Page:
Current closed molding lamination techniques do not provide an economical and reliable solution for fabricating fiber reinforced composite parts, especially with respect to small to medium part runs.
U.S. Pat. No. 6,367,406 discloses a boat and method of manufacturing using a rigid mold, both the male and female halves of the mold are rigid. The boat includes a hull and an internal deck. The internal deck has opposite side chambers containing foam therein. The chambers are formed by a portion of the bottom wall, a floor or top wall and a sidewall extending upwardly from the bottom wall and adjoining the top wall. When the boat is formed, transverse members are formed as an integral part of the structure which can best be seen in
The present invention overcomes these difficulties by providing a one step or one shot molding process to form a relatively complete boat hull with the various interior portions of the boat hull, for example, the working deck, formed as a monolithic and integral structure with substantially seamless component joiner of certain of the major components. The molding process also permits easy formation of desired seams at desired locations with simple tooling during a single step molding process. The boat hull and working deck form the major portion of the finished boat or boat precursor. One or more partitions may be easily added between working deck components after forming the hull and working deck.
The present invention involves the provision of a method of forming a boat hull utilizing a single step molding process to form major components of the boat precursor at one time. The method may include forming a layer of reinforcement in a first mold portion to form a boat bottom precursor. A deck forming and supporting insert is placed on the hull reinforcement at a desired location with a deck insert extending along a substantial portion of the length of the boat bottom precursor. Resin is thereafter infused into the reinforcement through application of vacuum and at least partially encoring the deck insert in resin forming an integral structure of reinforcement of resin and deck insert having preformed discontinuities in the resin/fiber of the decks as desired. The resin then hardens and the rigid boat hull with deck(s) is removed from the first mold portion. The deck insert can function as a structural reinforcing element for the boat hull and boat.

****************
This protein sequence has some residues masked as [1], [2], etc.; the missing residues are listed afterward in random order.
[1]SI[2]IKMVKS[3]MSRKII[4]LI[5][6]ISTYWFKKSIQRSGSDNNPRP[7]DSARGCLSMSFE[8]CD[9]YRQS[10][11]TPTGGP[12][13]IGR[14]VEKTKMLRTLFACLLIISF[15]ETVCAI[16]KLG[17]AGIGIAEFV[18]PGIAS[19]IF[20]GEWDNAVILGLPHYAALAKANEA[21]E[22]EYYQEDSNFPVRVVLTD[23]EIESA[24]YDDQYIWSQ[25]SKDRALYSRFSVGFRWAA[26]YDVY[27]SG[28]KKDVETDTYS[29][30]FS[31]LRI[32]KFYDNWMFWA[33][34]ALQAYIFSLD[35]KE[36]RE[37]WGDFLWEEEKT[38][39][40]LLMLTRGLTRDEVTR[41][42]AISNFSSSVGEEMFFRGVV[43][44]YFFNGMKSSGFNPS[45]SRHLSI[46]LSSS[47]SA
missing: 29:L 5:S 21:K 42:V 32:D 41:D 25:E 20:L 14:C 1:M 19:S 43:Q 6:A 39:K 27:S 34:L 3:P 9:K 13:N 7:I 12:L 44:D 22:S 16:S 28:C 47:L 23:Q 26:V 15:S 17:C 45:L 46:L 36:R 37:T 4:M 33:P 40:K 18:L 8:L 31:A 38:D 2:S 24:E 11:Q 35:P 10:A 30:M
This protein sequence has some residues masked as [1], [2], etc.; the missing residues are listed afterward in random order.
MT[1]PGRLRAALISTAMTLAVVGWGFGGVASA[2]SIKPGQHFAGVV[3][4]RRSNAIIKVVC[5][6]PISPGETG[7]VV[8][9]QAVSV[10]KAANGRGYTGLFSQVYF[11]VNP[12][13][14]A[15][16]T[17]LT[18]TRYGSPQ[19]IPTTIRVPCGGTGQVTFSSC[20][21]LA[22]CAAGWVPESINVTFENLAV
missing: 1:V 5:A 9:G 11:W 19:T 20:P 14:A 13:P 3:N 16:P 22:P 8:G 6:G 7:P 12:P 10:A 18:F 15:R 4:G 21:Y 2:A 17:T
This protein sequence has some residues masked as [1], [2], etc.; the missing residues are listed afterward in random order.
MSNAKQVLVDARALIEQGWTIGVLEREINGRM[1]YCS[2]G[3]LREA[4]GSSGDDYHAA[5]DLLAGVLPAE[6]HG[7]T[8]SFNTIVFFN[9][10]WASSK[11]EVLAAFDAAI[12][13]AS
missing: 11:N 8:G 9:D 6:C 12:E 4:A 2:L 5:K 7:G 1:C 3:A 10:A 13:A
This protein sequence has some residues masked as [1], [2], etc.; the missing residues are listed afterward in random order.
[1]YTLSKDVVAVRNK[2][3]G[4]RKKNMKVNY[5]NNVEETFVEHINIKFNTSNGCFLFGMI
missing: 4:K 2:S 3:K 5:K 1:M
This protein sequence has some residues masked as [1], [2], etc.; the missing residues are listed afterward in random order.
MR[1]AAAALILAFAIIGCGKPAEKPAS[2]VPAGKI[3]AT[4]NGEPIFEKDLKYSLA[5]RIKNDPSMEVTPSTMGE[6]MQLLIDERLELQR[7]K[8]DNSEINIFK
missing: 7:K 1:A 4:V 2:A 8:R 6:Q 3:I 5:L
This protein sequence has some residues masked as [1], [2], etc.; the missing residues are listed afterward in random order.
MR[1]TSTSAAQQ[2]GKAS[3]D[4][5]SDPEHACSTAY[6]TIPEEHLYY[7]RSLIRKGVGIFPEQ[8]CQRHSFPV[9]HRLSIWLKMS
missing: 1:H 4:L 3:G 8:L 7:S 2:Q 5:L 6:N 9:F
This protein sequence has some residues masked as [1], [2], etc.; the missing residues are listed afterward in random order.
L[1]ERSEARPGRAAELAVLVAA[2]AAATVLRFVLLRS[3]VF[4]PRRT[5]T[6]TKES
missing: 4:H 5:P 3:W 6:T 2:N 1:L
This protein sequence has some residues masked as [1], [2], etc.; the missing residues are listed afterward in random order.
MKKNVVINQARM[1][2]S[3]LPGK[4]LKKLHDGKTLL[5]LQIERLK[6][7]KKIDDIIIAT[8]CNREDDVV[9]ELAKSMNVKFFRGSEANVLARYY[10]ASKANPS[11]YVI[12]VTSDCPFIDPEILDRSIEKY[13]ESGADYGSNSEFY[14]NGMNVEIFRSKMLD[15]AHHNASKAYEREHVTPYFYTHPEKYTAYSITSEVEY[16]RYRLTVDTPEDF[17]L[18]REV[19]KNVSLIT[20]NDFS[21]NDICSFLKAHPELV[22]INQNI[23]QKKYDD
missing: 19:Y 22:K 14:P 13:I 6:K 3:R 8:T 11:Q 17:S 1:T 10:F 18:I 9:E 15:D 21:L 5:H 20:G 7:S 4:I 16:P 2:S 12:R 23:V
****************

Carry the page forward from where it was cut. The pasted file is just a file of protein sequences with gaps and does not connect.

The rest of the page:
The present invention also involves the provision of a boat hull that has a bottom portion, side portions, bow portion and a stem portion forming an open top cavity. The bottom, side, bow and stem portions are integral with one another. The precursor includes a deck insert, and a working deck in the boat cavity extending along a substantial portion of the length of the cavity between the bow and the stem portions. The working deck is preferably integral with at least two of the bottom portion, side portions, bow portion and stem portion and has a continuous upstanding sidewall defining one side of a channel. The deck insert at least partially forms an interior chamber with the boat hull.
The formed hull preferably has no integrally formed and more preferably no transverse structural members. The internal deck support structure can be of a closed cell structural foam that is designed to reinforce the deck fiber/resin components to resist deformation from dynamic compressive loads in the composite structure. The fiber/resin components can then be made thinner and lighter and still be adequate for tensile loads.
The present invention improves on the materials and techniques implemented in traditional vacuum bag molding by providing, in a closed molding process, a flexible molding component or tool configured for use with a base mold tool to form a fiber reinforced composite part. With reference to
The molding component 10, seen in more detail in
As those of skill in the art appreciate with respect to closed molding techniques, resin can be delivered to the molding component 10 for flowing from the center of the component 10 to the perimeter or edge thereof, or the resin can be flowed from the edge of the component 10 towards the center thereof. The resin input ports 14 and vacuum output ports 16 are positioned according to the direction of resin flow is desired. Additionally, any number of resin input ports 14 and vacuum output ports 16 may be used to accomplish resin flow. In the exemplary arrangement shown in